Speaking to new graduate students at Firbush, Loch Tay

One of the side effects of being able to do public speaking is that people ask you to do it. If you’ve given a few successful talks and you aren’t terrified of standing up in front of a room full of people, then you’re going to get asked favours that involve public speaking. Especially if you can be informative and engaging when you do it.

I’d really recommend even the most timid public speaker to get experience with giving talks for this reason. And because once you’ve done two or three that have gone well, it’s kind of addictive. My first real public speaking experiences came through science outreach and public engagement activities and they opened so many doors. The invitation to speak about gravitational waves at the University of Surrey was just one of them, and one that will look really great on my CV.

About a week and a half ago, Prof Harvey of the University of Glasgow’s School of Physics and Astronomy asked if I could give a talk to some students who were just about to start their PhDs. These students are members of the Centre for Doctoral Training (CDT). They’ve spent two semesters doing courses and are about to embark on short summer projects before they start their PhDs in around October. Prof Harvey wanted me to give them tips to help make sure they got into good habits and had a good time during the start of their PhD work.

Now, this is pretty similar to a talk that Heather Lambie, the Graduate School manager for the College of Science and Engineering, asks me to give about twice a year for the new PhD students joining the school. I’ve actually recently said that I’d rather a current student gives it since I’ve now passed my viva and I think it’s easier for brand new students to relate to fourth-year students than it is for them to relate to postdocs, however recent. Still, I’d never spoken to the CDT students before and Prof Harvey seemed to think it would be fine.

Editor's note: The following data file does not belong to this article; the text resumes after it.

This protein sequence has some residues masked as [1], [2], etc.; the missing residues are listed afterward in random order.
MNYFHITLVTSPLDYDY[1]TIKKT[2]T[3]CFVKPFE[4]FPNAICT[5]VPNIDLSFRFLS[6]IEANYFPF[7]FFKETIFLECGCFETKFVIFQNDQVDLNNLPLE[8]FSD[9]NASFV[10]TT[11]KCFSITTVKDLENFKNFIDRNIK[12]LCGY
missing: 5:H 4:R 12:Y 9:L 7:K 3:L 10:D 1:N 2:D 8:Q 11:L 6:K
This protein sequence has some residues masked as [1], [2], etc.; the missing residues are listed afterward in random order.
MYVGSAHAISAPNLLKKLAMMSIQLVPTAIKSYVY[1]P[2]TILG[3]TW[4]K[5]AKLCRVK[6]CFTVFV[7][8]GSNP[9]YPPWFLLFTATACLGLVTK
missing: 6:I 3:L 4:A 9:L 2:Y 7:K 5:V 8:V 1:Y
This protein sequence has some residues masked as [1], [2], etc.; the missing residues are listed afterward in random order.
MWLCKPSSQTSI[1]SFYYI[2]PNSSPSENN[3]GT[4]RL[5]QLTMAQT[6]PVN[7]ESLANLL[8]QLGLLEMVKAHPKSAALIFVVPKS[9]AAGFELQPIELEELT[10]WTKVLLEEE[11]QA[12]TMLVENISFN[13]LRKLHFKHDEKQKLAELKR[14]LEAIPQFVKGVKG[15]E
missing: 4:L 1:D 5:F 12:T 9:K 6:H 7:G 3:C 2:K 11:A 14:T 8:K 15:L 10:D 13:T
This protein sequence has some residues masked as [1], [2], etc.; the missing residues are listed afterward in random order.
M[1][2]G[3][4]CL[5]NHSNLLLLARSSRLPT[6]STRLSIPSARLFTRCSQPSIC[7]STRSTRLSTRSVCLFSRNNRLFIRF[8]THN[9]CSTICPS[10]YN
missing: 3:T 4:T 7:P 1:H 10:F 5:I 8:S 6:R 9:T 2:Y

Plus, this talk would be an after dinner talk given at the CDT weekend away at Firbush, an outdoor centre on Loch Tay in the central Highlands. I was invited to join them for the whole weekend with promises of hill walking, kayaking, mountain biking and basically whatever else they got up to. Unfortunately, I already had plans. I agreed to give the talk after dinner on Friday evening but had to be in Edinburgh by lunchtime on Saturday*.

Friday came and we set off. I don’t drive and it’s routes like this that make me regret that. The drive between Glasgow and the Highlands it particularly picturesque. As it happened we arrived in Killin, the village closest to Firbush just as the sun was setting. When we got to Loch Tay we were treated to this scene:

Loch Tay at sunset

Having found my room and settled in, I joined the others. A few of the students were trained to keep the bar for the evening and, having served their first beers, we went upstairs for dinner (very activity centre catering: broccoli soup followed by pizza, chips and salad and then a choice of chocolate fudge cake or banoffi pie).

The bunk rooms at Firbush. Very school residential

Knowing that at this point people would be feeling warm and comfortable, and tempted by the opportunity for a second beer, I’d always planned to give a fairly brief talk. I spoke for about twenty minutes about the importance of planning, maintaining good relationships with your supervisor and taking breaks. I gave my top tips and then opened for questions. Later, in the bar, I had more discussions with some students who were concerned about what the viva was like and what my best advice for writing was. I’d say the whole thing was a success.

In the morning I was treated to this scene from my bunk room:

Loch Tay in the morning. Look at the snow on the mountains!

Honestly, I’m a little jealous of the weekend the students must have had. The weather was incredible and it’s hard to think of a better place to be learning to canoe. I had a lovely time just visiting and I hope that I’ll be invited back next year.

*That was a small adventure. I got a minibus to Callendar, then a bus to Stirling and then the train to Edinburgh. A beautiful but kind of slow route.

4 thoughts on “Speaking to new graduate students at Firbush, Loch Tay

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